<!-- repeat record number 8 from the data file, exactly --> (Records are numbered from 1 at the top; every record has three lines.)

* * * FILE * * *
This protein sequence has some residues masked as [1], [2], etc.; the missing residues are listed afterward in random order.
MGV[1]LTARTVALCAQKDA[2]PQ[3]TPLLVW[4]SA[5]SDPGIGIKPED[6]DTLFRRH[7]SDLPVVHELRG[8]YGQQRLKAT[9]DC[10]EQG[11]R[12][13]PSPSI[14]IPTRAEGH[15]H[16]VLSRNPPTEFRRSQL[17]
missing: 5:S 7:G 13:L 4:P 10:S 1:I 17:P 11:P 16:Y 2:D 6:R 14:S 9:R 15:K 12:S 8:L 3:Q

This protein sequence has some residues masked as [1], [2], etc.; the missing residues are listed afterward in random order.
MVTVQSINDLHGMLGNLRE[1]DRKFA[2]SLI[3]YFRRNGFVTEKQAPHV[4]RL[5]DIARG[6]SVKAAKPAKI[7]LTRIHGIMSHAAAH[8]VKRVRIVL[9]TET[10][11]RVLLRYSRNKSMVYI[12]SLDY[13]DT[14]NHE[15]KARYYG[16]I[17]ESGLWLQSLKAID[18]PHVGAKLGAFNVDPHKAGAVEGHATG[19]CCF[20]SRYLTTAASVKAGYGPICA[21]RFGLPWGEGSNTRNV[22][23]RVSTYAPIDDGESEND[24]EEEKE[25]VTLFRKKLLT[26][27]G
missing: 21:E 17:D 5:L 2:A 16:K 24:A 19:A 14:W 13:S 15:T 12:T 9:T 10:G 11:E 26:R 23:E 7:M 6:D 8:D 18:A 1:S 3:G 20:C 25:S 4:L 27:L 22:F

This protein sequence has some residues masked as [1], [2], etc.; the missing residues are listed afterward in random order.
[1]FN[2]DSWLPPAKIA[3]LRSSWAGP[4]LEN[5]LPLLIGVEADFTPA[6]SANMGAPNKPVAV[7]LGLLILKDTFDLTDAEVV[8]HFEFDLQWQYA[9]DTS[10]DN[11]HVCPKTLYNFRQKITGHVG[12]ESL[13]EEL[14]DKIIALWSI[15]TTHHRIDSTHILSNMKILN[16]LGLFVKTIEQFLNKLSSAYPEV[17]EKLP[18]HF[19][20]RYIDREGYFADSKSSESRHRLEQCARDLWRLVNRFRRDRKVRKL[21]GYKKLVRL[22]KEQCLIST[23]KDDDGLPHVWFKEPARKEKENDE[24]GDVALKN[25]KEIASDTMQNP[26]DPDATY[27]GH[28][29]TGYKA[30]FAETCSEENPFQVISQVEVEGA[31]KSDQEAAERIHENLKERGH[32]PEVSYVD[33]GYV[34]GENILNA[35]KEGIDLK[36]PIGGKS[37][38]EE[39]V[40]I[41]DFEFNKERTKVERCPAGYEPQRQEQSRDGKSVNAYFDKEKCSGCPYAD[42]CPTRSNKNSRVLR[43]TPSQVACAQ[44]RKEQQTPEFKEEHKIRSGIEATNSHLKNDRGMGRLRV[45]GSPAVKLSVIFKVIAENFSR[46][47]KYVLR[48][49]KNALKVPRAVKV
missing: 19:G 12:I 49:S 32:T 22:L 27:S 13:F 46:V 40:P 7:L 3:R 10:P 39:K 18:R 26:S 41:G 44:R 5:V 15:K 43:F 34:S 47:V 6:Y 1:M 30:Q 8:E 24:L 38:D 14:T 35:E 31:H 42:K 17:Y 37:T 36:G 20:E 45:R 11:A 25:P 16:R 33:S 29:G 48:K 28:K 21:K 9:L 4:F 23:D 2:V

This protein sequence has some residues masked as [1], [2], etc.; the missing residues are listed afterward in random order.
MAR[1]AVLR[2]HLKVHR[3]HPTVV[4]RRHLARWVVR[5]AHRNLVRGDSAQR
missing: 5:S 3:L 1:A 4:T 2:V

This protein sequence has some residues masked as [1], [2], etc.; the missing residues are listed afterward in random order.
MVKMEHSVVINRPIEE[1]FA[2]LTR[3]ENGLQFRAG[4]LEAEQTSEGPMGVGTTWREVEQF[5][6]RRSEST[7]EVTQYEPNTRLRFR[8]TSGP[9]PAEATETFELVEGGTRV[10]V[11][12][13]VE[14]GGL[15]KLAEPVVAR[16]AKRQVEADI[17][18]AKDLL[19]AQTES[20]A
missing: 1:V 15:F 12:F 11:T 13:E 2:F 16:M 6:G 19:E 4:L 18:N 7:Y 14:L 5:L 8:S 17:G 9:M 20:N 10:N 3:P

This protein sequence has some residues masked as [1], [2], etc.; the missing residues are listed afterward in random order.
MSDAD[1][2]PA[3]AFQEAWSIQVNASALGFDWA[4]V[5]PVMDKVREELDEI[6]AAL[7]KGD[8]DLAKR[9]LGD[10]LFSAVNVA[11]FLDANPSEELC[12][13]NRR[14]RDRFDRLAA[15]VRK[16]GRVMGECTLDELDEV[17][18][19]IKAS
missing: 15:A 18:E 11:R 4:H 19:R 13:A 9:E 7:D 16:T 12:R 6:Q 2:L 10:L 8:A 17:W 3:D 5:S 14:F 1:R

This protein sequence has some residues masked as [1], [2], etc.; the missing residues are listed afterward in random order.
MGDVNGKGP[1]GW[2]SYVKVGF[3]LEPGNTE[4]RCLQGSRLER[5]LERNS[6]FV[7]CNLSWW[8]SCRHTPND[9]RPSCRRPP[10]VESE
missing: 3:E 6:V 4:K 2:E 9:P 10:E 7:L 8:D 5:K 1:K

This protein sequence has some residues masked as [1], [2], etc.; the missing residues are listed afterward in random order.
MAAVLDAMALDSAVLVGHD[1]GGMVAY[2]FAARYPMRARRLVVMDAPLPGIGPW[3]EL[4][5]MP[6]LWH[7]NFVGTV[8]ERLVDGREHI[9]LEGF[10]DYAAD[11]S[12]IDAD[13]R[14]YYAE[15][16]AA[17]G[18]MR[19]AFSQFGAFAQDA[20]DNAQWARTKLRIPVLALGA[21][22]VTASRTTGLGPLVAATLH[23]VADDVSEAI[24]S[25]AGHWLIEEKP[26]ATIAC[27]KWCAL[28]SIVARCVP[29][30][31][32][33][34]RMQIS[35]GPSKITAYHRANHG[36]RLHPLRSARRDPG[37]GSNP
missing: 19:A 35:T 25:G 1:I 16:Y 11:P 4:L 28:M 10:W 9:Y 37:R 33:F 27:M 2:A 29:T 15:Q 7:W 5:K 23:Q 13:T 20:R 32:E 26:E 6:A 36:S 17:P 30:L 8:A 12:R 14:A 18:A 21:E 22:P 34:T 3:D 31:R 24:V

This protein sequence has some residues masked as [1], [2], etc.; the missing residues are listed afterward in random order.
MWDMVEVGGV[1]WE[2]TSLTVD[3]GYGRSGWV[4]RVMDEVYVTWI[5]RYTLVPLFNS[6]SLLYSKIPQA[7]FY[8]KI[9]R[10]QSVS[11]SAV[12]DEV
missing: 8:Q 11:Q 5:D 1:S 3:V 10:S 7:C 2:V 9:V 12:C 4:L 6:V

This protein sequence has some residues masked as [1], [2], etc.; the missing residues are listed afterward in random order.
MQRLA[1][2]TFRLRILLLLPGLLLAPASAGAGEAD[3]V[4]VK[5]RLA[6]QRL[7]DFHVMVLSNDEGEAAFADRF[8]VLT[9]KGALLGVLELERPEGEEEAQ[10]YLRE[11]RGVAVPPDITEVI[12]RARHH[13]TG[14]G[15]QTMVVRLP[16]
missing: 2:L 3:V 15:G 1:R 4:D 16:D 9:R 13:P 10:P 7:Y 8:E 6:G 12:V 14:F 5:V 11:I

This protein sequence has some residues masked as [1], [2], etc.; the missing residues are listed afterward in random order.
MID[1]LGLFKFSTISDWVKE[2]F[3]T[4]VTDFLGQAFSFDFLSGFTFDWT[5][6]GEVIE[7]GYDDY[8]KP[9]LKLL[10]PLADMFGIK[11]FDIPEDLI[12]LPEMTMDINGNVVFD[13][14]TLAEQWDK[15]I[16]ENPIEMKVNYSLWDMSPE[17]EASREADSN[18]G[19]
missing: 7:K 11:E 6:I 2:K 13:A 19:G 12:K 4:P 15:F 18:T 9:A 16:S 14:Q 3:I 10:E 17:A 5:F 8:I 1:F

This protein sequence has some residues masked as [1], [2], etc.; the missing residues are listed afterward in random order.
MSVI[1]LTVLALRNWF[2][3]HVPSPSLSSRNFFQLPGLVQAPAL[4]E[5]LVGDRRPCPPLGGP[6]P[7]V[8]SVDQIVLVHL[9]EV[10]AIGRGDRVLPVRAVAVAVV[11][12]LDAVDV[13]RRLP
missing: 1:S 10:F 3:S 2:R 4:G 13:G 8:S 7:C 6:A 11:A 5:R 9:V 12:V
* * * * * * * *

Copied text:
This protein sequence has some residues masked as [1], [2], etc.; the missing residues are listed afterward in random order.
MAAVLDAMALDSAVLVGHD[1]GGMVAY[2]FAARYPMRARRLVVMDAPLPGIGPW[3]EL[4][5]MP[6]LWH[7]NFVGTV[8]ERLVDGREHI[9]LEGF[10]DYAAD[11]S[12]IDAD[13]R[14]YYAE[15][16]AA[17]G[18]MR[19]AFSQFGAFAQDA[20]DNAQWARTKLRIPVLALGA[21][22]VTASRTTGLGPLVAATLH[23]VADDVSEAI[24]S[25]AGHWLIEEKP[26]ATIAC[27]KWCAL[28]SIVARCVP[29][30][31][32][33][34]RMQIS[35]GPSKITAYHRANHG[36]RLHPLRSARRDPG[37]GSNP
missing: 19:A 35:T 25:G 1:I 16:Y 11:P 4:L 28:M 10:W 9:Y 37:R 33:F 27:M 2:A 29:T 15:Q 7:W 5:K 23:Q 13:T 20:R 32:E 26:E 6:A 36:S 17:P 30:L 8:A 12:R 14:A 18:A 21:E 22:P 34:T 3:D 31:R 24:V